Newsnight online 'chat' with Lulz Security hacking group

By Susan Watts
Newsnight science editor, BBC News

image captionThe CIA website was reported to have come under attack by Lulz Security hackers earlier this month

The Lulz Security hacking group that has claimed attacks on high-profile targets including the CIA and Sony in recent weeks has exclusively told the BBC's Newsnight programme that it wants to target the "higher ups" who write the rules and "bring them down a few notches".

Lulzsec has claimed a new scalp - releasing confidential material taken from the Arizona police department.

The anonymous hacking group says they've not been knocked off course, or successfully exposed, by rival hackers who claim to have named them online - apparently because they object to their agenda.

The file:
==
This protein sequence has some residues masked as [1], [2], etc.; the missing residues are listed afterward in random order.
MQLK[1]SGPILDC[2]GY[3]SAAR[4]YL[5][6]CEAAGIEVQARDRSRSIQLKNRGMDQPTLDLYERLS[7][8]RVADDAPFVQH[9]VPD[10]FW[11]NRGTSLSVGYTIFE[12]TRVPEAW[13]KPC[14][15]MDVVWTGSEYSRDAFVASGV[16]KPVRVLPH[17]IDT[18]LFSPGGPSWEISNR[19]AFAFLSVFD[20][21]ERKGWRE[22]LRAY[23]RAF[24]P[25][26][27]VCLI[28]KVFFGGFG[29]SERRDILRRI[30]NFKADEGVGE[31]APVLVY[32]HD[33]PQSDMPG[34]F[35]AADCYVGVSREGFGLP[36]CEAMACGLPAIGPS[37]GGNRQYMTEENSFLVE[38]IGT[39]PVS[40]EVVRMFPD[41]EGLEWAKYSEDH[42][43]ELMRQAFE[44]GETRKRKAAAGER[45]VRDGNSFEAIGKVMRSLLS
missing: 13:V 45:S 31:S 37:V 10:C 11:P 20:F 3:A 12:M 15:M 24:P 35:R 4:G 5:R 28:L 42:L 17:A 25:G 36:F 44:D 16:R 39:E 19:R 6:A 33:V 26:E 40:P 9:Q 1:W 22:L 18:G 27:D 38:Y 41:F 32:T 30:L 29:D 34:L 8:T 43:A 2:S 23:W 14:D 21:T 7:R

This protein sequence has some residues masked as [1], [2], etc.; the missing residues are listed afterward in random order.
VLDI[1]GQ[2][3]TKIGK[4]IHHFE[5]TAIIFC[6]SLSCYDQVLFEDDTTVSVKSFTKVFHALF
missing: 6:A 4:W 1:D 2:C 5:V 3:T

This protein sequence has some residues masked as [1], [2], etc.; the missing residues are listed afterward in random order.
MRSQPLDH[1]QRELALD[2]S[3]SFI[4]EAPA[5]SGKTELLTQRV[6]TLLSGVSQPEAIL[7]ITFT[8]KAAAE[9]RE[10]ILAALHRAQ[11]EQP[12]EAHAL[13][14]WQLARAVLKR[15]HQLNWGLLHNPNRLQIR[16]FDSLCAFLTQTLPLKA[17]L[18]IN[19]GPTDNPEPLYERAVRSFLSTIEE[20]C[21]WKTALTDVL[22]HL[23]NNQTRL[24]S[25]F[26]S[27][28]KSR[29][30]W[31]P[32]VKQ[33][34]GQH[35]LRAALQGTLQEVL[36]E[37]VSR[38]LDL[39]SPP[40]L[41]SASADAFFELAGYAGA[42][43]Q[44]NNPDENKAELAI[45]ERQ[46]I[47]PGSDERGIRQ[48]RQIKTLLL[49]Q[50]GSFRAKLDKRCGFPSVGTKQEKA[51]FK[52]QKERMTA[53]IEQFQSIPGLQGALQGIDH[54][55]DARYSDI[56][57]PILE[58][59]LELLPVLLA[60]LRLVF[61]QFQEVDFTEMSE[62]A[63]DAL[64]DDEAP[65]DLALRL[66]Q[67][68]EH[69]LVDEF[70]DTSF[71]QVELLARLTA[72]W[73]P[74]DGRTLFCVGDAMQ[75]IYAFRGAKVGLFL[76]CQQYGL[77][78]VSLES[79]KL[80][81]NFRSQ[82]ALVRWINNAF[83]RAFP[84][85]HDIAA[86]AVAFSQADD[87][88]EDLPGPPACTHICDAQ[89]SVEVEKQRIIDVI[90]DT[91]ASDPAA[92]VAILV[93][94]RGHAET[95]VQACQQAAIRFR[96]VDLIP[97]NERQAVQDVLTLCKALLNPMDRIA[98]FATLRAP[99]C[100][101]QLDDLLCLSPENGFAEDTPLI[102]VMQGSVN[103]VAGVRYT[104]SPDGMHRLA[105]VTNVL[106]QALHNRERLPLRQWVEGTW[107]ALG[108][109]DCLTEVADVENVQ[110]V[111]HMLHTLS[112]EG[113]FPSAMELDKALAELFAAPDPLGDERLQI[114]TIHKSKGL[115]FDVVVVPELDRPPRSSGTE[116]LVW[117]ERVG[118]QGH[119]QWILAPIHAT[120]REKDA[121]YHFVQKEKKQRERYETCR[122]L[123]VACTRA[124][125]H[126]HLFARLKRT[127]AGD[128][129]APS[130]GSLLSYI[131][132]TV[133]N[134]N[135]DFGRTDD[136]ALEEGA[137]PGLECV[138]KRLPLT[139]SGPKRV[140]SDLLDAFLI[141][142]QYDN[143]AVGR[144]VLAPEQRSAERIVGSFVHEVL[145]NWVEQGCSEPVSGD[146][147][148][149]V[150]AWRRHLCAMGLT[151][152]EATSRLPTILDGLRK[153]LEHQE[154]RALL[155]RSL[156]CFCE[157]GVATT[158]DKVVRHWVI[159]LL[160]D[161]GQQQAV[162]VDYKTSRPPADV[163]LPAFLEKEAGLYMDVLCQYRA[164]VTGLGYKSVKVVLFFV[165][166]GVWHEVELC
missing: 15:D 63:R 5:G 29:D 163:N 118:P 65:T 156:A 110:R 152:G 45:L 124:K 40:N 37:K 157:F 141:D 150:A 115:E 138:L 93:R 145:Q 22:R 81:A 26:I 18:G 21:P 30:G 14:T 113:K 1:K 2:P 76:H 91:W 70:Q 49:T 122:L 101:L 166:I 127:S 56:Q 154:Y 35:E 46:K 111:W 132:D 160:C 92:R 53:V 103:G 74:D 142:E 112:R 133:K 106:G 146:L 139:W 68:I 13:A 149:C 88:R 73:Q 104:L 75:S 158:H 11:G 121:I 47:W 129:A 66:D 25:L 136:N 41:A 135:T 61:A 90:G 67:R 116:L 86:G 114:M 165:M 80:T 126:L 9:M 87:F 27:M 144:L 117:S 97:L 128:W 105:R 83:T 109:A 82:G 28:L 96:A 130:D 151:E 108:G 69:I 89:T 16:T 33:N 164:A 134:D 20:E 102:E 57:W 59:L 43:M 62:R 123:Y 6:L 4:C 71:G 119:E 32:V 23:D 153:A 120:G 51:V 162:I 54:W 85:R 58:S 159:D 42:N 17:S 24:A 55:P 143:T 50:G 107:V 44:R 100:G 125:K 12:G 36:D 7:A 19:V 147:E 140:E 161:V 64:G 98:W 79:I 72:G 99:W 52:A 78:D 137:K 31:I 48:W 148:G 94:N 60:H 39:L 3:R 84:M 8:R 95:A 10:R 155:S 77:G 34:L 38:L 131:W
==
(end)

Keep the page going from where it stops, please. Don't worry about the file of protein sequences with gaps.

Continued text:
This agenda seems to have evolved. When they started out, two months ago, they said they were mainly hacking "for laughs".

In an online Q&A, Whirlpool, the spokesman for Lulzsec, who describes himself as "captain of the Lulz Boat", agreed that their goals now go beyond that: "Politically motivated ethical hacking is more fulfilling".

We weren't able to talk to Whirlpool in person, but met in cyberspace in a private online chat room. In those circumstances it's almost impossible to verify with absolute certainty who you are speaking to, but Newsnight was able to verify that this person had access to the @Lulzsec Twitter feed.

Here are some other edited highlights from the online chat, which began with a question about the Antisec movement to which Lulzsec seem recently to have aligned themselves.

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